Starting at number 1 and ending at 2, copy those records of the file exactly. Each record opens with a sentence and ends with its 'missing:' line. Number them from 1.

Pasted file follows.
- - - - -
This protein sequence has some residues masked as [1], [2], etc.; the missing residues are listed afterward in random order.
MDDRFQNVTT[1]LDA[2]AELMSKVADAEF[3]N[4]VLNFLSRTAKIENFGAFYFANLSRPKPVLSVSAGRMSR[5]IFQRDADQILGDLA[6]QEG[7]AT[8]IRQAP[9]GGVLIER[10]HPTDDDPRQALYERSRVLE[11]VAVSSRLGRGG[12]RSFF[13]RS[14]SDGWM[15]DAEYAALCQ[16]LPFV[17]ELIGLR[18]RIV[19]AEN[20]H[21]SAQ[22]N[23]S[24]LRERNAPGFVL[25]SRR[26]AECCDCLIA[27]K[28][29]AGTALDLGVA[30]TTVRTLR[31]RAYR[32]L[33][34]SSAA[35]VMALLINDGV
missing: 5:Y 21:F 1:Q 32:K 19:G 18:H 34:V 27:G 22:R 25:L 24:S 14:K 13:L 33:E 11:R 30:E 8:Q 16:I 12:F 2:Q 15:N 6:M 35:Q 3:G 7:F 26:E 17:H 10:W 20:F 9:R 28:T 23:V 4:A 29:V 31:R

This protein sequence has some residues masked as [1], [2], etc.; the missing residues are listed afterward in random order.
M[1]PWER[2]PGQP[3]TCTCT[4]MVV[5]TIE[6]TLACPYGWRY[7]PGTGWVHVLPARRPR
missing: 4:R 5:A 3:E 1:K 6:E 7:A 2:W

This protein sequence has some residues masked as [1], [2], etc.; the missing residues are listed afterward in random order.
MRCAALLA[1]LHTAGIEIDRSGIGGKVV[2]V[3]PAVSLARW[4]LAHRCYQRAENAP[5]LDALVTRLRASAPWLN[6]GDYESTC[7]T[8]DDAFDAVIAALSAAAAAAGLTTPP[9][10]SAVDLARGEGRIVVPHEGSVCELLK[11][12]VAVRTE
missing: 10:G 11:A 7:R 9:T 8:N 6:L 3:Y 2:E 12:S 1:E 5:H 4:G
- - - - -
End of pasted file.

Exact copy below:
This protein sequence has some residues masked as [1], [2], etc.; the missing residues are listed afterward in random order.
MDDRFQNVTT[1]LDA[2]AELMSKVADAEF[3]N[4]VLNFLSRTAKIENFGAFYFANLSRPKPVLSVSAGRMSR[5]IFQRDADQILGDLA[6]QEG[7]AT[8]IRQAP[9]GGVLIER[10]HPTDDDPRQALYERSRVLE[11]VAVSSRLGRGG[12]RSFF[13]RS[14]SDGWM[15]DAEYAALCQ[16]LPFV[17]ELIGLR[18]RIV[19]AEN[20]H[21]SAQ[22]N[23]S[24]LRERNAPGFVL[25]SRR[26]AECCDCLIA[27]K[28][29]AGTALDLGVA[30]TTVRTLR[31]RAYR[32]L[33][34]SSAA[35]VMALLINDGV
missing: 5:Y 21:F 1:Q 32:K 19:G 18:H 34:V 27:G 22:R 25:L 24:S 14:K 13:L 33:E 11:R 30:E 8:Q 16:I 12:F 2:Q 15:N 6:M 35:Q 3:G 7:F 26:E 17:H 10:W 20:F 9:R 28:T 23:V 4:A 29:V 31:R

This protein sequence has some residues masked as [1], [2], etc.; the missing residues are listed afterward in random order.
M[1]PWER[2]PGQP[3]TCTCT[4]MVV[5]TIE[6]TLACPYGWRY[7]PGTGWVHVLPARRPR
missing: 4:R 5:A 3:E 1:K 6:E 7:A 2:W